The last decade has seen rapid growth in the realm of “Socially Responsible Investing”, a blanket term for a wide variety of investment philosophies aimed at aligning your investments with your values. But what does that even mean and how do you get started?
Quiz time: When was the earliest use of socially responsible investing?
If you said the early 1800s, congratulations, you’re already far more advanced than most investors on this topic! Socially responsible investing, called SRI for short, is often cited as beginning with the Methodists, a group of Christians that shunned investments in alcohol, gambling, tobacco, and firearms because they believed it prevented harm to their neighbors.
If we’re talking about the United States, however, the current trend of impact investing (another name for SRI) can be traced back to the 1960s and the use of investment dollars as a way to impact the fight for civil rights. This continued in the 1970s as the environmental movement picked up and shareholders were able to get social-responsibility-focused resolutions on shareholder meeting ballots for the first time. Perhaps one of the best examples of SRI came in the 1980s-90s as the international community pressured the apartheid regime of South Africa into changing their discriminatory system by restricting investment in businesses that operated in the country.
SRI has continued to blossom since then and is now often referred to as Environmental, Social, and Governance (ESG) investing today. The graphic below gives a brief look at what the “E”, “S”, and “G” typically refer to:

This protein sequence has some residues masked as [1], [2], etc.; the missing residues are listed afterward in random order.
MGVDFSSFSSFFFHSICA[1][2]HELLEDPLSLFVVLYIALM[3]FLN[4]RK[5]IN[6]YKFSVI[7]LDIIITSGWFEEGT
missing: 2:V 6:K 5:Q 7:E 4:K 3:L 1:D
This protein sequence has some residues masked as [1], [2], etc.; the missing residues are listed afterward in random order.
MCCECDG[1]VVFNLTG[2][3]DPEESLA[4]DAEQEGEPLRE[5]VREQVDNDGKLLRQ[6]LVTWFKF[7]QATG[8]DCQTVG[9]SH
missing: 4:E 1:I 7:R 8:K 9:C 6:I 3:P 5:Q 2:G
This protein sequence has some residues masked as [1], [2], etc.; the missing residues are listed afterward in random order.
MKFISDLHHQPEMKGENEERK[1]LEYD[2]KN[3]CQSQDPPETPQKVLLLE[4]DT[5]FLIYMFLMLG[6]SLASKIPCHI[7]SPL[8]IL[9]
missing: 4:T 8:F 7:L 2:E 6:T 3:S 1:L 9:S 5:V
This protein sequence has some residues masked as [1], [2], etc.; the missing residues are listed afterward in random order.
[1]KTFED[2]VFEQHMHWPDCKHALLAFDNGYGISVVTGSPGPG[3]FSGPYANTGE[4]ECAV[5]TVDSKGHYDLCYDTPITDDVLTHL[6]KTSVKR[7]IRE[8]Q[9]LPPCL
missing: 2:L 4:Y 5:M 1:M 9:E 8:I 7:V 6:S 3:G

A key challenge with ESG investing is finding investments that achieve ALL of these goals. Companies may score well on environmental sustainability but lack high-quality management or strong worker safety precautions. Be aware that you can’t have it all when it comes to ESG investing but your menu of options continues to grow by the year.
One question many investors ask about ESG investing is simple, “If I try to be an ESG investor, will I lose out on performance?” The initial research into performance differences has been positive but it’s also important to point out that many ESG funds have often held disproportionate allocations to the Information Technology sector compared to non-ESG funds because they more often pass typical ESG screening. This sector (think Google, Apple, Facebook, etc.) has outperformed all other sectors over the last decade, but a dip in performance in this sector may provide a real test for ESG investments moving forward.
Another common issue with ESG investing is that every investor’s definition of what qualifies as “ESG” is different. Maybe you just want to screen out companies involved in the oil and gas business? Maybe you want companies that prioritize ethical supply chains and labor practices? Many different options exist to suit investor preferences but finding a well-diversified mix of investments where every single company you hold aligns with your personal values is a very tall order. Oftentimes we will recommend that clients take some money from their investments and donate it to causes important to them as an alternative to trying to ensure they explicitly avoid companies X, Y, and Z.
We are constantly evaluating ESG investment options for our clients and are working to develop ESG portfolios for those passionate about implementing this strategy into their financial plan. If you are interested in learning more about ESG opportunities at Johnson Bixby, reach out to your planner today.
1 – https://papers.ssrn.com/sol3/papers.cfm?abstract_id=2699610&mod=article_inline